Gut Microbiome, Allergies

The “hygiene hypothesis” suggests that the increase in allergic and autoimmune diseases such as asthma, allergic rhinitis (hayfever), and multiple sclerosis in developed countries is linked to a decline in infectious burden that causes an immune imbalance. One particular theory is that certain infectious agents that co-evolved with us, including probiotics such as Lactobacillus, are protective against the development of allergic disease. New research into the infant gut microbiome and the development of childhood allergies adds weight to this theory. In a study published online in the Journal of Allergy and Clinical Immunology, Dr. Hans Bisgaard and colleagues show that infants with a less diverse gut microbiome have an increased risk of developing allergic sensitization and allergic rhinitis as they grow up.

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In the study Dr. Bisgaard and colleagues used 16S rRNA PCR and conventional culturing to identify the fecal bacteria present in 253 infants. Samples were taken when the children were 1 month and 12 months old and the children were then monitored every 6 months until they were 6 years old. In addition to the fecal bacterial analysis IgE levels in response to a panel of allergens were assessed as was the response to a skin prick test for the same allergens and the levels of peripheral blood eosinophils. When the children reached 6 years old the presence or absence of allergic rhinitis, asthma, and atopic dermatitis was identified.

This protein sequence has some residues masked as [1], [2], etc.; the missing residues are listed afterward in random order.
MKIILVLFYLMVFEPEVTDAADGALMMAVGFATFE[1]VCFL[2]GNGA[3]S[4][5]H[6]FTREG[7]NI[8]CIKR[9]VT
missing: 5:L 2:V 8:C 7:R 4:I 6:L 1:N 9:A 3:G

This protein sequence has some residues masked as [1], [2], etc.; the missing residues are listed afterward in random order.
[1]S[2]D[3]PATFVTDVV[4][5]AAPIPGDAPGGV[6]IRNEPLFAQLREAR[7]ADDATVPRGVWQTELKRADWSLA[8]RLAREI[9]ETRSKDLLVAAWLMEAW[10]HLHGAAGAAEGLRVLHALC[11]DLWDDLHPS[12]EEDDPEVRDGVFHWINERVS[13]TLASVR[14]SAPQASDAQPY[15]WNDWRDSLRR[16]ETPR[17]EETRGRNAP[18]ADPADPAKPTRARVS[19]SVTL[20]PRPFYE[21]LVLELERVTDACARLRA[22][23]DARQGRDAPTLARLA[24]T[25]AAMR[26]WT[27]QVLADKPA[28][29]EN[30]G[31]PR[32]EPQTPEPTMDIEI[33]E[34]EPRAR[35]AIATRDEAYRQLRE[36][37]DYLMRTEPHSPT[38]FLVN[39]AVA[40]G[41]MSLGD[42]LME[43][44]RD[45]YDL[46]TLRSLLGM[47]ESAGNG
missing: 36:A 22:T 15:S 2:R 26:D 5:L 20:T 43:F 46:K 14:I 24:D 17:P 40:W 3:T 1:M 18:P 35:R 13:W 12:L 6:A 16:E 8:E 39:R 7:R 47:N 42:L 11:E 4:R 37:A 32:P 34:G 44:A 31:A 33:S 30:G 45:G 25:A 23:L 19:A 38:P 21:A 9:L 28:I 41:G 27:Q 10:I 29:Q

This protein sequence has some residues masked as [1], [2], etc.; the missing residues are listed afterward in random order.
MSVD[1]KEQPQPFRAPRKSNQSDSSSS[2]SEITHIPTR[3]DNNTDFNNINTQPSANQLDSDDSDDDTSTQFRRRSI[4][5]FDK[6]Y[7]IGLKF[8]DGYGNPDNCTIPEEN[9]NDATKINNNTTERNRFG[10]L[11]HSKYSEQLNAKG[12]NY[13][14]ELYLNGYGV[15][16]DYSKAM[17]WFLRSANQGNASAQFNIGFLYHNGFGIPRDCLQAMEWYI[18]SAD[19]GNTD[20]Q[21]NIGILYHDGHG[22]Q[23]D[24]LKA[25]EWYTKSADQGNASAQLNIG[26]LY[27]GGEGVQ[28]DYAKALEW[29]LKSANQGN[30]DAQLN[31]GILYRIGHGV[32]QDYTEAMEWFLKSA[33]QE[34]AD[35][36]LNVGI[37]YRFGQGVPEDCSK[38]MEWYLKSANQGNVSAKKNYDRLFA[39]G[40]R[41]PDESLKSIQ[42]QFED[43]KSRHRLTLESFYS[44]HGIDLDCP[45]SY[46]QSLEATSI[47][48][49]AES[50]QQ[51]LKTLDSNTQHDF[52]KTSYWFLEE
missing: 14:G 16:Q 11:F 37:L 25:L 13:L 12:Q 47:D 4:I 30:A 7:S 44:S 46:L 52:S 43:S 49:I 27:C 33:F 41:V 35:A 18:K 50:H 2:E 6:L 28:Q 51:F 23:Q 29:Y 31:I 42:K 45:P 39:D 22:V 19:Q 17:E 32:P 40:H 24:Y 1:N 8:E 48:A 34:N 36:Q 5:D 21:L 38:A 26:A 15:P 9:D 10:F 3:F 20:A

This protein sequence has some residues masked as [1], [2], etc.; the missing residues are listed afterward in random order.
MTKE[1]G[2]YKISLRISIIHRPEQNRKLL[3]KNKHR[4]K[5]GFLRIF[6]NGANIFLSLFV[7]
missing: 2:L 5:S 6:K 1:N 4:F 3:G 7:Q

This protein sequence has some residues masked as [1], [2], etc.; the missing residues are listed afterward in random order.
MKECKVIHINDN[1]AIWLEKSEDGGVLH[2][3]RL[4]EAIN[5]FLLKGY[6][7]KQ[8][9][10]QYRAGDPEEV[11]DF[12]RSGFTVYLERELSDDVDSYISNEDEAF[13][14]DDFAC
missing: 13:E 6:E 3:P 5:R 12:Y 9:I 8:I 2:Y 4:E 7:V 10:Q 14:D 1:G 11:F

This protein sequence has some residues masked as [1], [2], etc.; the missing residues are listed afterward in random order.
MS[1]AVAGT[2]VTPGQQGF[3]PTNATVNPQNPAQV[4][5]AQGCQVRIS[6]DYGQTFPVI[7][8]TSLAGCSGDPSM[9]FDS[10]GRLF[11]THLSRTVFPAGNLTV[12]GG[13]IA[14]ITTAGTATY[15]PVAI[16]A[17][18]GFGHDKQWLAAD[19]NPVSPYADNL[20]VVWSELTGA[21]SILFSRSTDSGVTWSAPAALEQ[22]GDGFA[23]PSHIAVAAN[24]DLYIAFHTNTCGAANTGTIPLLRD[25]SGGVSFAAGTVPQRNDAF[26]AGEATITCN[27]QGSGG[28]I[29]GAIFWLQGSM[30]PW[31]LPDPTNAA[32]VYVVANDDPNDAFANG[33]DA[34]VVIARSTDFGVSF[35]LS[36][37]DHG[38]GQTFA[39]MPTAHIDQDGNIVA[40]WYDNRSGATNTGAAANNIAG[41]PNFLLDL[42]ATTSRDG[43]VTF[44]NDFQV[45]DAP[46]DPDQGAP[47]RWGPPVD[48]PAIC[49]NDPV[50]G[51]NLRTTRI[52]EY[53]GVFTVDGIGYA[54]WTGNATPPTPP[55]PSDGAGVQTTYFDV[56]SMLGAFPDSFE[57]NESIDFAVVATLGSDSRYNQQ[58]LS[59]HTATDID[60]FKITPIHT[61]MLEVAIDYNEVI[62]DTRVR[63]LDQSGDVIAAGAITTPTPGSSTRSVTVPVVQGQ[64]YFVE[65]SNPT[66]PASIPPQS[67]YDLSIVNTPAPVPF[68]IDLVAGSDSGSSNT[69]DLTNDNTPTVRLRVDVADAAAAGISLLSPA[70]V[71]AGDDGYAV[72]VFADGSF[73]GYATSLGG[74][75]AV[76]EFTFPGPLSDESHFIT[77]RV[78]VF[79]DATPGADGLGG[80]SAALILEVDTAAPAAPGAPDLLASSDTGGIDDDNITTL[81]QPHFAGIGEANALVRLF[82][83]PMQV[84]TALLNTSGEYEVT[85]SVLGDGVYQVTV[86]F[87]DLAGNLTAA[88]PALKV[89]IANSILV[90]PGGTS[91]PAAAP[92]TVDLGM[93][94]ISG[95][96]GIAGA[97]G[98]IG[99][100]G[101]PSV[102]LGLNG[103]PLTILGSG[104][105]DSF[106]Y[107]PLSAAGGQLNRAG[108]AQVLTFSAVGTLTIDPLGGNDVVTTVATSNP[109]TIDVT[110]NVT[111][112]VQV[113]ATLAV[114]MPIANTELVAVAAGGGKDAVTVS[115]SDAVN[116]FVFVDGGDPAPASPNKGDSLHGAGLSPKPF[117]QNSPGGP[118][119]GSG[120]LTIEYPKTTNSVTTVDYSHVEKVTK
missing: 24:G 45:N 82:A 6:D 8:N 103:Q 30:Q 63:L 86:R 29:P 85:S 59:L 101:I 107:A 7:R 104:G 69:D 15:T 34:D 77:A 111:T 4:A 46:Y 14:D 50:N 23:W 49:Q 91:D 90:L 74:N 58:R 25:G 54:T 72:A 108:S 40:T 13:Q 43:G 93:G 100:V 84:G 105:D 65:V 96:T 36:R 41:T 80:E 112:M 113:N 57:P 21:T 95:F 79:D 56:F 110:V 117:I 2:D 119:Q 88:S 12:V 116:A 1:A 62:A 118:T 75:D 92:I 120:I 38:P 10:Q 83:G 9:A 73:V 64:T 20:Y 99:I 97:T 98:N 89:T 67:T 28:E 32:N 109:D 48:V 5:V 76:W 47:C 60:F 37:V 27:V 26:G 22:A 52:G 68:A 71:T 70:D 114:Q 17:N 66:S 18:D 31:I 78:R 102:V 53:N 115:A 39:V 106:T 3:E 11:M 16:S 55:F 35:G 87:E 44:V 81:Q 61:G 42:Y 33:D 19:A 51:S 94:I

The analysis of fecal bacteria showed that the diversity of the gut microbiome increases between 1 month and 12 months of age. In particular the prevalence of enterobacteriaceae, enterococcaceae, yeast, and fungi increased but the abundance of staphylococcaceae decreased. The level of diversity present was inversely associated with the development of sensitization as measured by serum IgE levels, skin prick test results, peripheral blood eosinophilia, and the presence of allergic rhinitis at 6 years of age. There was, however, no increase in the risk of asthma or atopic dermatitis at the age of 6, possibly indicating differences in the mechanisms of development of these two conditions.

Interestingly, sensitization as measured by IgE levels was associated with the presence of staphylococcaceae at 1 month but not at 12 months and no other single bacterial genera was implicated in the development of allergic sensitization. This suggests that having a diverse range of microbiota in the gut is more important than the presence or absence of a particular bacterial strain. The next step in this research is to identify the mechanisms by which the gut microbiome influences the development of allergic responses.

About the author: Ruth Warre is a freelance scientific writer and editor currently living in Toronto. She writes on a variety of subjects from microbiomes to neuroscience, in a variety of mediums from blogs to peer-reviewed articles.

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